Quite often Chinese characters were rough sketches of the objects they
represented. Over the years they became so refined that much of their
pictorial quality was lost. However, a few of the simpler ones still
exhibit the delightful relationship between word and design. For
instance, [Chinese ideogram/river] is a kind of 'found poem' in which we experience the flow and the spirit of a river--of all rivers. In [Chinese ideogram/tree] not only do we see what a tree is--its branches and its
roots--but understand its 'way': its essence. We see into the life of it.
Western script, with the exception of Native American writing, is
visually lifeless. We 'read' river or tree, but do not look at the
word. Though we do not and can not have a visual language like the
Chinese, it is possible to see the poetry of a 'thing' through its name.
unaloud haiku attempt to blend the verbal and the visual by drawing
not only with a typewriter but with a word. Whereas
suggests the form--petals and center--of a flower, the word 'violet'
contains the number of letters, including an 'o', to produce:
Perhaps, we begin to see that the normally written violet has an
unexpected form--a visualness, though in the mind--which enhances its
Many words have in them an element of themselves. An owl is much more
than its eyes, yet, quite often it is the eyes we are drawn to:
h o o t
In another kind of unaloud haiku, the word can be arranged to express
the motion of the thing. For instance, in the unaloud below, we do
not read 'f r o g frog,' but experience the frog stretching through
the air and landing, in tact, ready to leap again. The frog is the
poet; frog-nature is the poetry:
Another aspect of a frog is its singing. We hear the sound, but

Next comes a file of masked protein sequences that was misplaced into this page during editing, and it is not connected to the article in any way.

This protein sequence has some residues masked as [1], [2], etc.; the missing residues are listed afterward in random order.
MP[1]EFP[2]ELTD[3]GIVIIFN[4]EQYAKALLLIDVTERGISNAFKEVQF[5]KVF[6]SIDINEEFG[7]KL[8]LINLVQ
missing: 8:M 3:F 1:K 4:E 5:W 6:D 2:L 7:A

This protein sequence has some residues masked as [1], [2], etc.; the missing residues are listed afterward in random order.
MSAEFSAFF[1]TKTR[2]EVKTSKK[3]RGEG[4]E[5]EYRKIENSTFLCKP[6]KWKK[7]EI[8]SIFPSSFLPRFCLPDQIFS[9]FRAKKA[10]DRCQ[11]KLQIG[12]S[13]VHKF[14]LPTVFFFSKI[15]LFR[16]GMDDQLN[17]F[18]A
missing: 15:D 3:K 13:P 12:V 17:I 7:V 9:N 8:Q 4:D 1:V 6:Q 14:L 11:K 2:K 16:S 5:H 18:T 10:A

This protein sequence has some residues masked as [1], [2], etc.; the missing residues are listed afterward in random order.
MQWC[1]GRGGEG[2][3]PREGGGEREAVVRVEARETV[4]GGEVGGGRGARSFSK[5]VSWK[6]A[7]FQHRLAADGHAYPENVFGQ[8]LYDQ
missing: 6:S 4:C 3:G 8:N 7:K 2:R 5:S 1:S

rarely find the singer:
Some unaloud haiku are not unaloud, but rather invite a reading--or,
as in the case of 'coyote', a howling:
we hear and see why we hear the word--and the insect. [krik'it composed with markings over i's as in dictionary]
Other unaloud haiku are quiet pictures:
Many poets, Whitman, Sandburg, Benet and others, have been in love
With the names of things. Often, in their poetry, they simply list
things--as do haiku poets (haiku being the poetry of nouns).
Blyth has said
The aim of haiku is to express the prime phenomena
in words. The idea of becoming is presented with
as little material as possible. This paucity of
material is the cause of the deceptive simplicity
of haiku, and this simplicity is in itself an appeal
to the reader for all his [sic] delicacy and depth of
*R. H. Blyth, HAIKU, Vol. 1, page 243, Hokuseido Press, Japan, 1949.
'coyote' and 'tree frog' from moments/moments High/Coo Press, 1978; others
from the old tin roof self-published, 1976.
note: These 'unaloud haiku' (pun intended) were created in Elite type
and spacing; the computer's Pica spacing widens the design.
Raw Nervz Haiku 1:3 1994 Canada